Doom coder and notoriously clever graphics programmer John Carmack has left id Software to focus on a virtual reality gaming startup Oculus Rift.
The departure was announced on Friday and will see Carmack focus full time on his role as chief technology officer at Oculus Rift.
Carmack joined the company in August, but at the time said he would continue to advise id Software, where he had worked on some incredibly influential computer games, such as Doom and Quake, and their 3D graphics engines.
"I wanted to remain a technical adviser for Id, but it just didn't work out. Probably for the best, as the divided focus was challenging," he wrote on Twitter.
Though much of id's recent output, such as first-person shooter Rage, has been met with muted enthusiasm, Carmack's fingerprints have been all over numerous graphical enhancements made by the company, such as the use of whopping 128,000 by 128,000 pixel textures.
"John Carmack, who has become interested in focusing on things other than game development at id, has resigned from the studio," id Software's studio director Tim Willits, told us in a statement.
"John's work on id Tech 5 and the technology for the current development work at id is complete, and his departure will not affect any current projects. We are fortunate to have a brilliant group of programmers at id who worked with John and will carry on id’s tradition of making great games with cutting-edge technology. As colleagues of John for many years, we wish him well."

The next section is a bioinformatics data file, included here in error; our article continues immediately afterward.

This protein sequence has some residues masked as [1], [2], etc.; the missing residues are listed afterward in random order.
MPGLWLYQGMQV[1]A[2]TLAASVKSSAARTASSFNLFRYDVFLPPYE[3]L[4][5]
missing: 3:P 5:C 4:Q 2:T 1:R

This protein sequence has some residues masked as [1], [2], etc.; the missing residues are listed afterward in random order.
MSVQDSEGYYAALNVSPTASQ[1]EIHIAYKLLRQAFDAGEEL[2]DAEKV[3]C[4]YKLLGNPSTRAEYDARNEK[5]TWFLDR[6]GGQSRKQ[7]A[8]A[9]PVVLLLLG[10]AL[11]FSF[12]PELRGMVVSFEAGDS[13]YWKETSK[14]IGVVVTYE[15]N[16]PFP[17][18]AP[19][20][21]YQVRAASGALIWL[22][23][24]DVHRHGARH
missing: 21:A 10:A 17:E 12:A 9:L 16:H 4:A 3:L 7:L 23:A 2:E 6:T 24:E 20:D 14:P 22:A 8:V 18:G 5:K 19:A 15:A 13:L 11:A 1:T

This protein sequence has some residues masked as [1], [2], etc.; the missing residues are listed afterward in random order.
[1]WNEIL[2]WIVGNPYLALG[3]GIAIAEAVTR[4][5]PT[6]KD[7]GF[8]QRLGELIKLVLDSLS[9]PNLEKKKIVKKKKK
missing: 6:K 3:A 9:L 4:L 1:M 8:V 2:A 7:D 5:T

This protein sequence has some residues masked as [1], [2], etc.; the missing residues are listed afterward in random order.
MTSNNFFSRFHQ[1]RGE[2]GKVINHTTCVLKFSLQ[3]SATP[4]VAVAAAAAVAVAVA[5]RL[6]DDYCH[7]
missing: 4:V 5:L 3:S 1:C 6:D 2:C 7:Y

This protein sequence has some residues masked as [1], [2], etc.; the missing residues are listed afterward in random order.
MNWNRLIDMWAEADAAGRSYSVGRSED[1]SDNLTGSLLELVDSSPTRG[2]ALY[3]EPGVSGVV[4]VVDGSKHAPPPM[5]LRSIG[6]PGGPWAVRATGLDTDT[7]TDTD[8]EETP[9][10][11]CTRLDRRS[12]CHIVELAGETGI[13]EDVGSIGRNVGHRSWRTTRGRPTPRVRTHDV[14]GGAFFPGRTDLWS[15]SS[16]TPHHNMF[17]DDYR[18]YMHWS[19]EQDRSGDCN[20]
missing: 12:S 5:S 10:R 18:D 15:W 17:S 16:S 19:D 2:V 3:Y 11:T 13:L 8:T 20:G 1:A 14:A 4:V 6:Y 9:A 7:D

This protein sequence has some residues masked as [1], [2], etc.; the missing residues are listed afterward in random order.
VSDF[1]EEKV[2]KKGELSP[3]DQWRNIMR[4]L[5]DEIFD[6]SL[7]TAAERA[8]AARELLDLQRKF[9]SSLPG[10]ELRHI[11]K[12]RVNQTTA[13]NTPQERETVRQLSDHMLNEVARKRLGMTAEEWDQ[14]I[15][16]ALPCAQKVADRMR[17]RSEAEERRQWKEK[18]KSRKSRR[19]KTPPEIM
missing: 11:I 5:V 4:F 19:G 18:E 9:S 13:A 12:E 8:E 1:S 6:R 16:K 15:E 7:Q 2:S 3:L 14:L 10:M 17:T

Carmack's enthusiasm for the nuts and bolts of advanced graphics programming is both what makes him an excellent fit for ambitious virtual reality gaming upstart Oculus Rift, and his departure a bitter pill for the fans who pack out his expansive yearly keynotes at QuakeCon.
"If they don't want me to talk on stage at Quakecon next year, we'll just have to fill up the lobby like the old days," he wrote in a later tweet.
Though chief technology officers traditionally don't write much code, we doubt that'll stop Carmack, who has a legendary love of fiddling with the guts of graphical engines. His skills are needed at Oculus, as well, as the motion-sensing headset has a few issues around motion sickness, and visual smearing when people move their heads too rapidly.
"We really want to get this right. If we don't get it right, many of you will be sick," Oculus VR chief Brendan Iribe told us earlier this year.
Carmack recently put his rocket company Armadillo Aerospace into "hibernation", so that combined with the id departure will let him focus on the VR goggles full-time, and hopefully create a product that puts the frighteners on a whole new generation of gamers. ®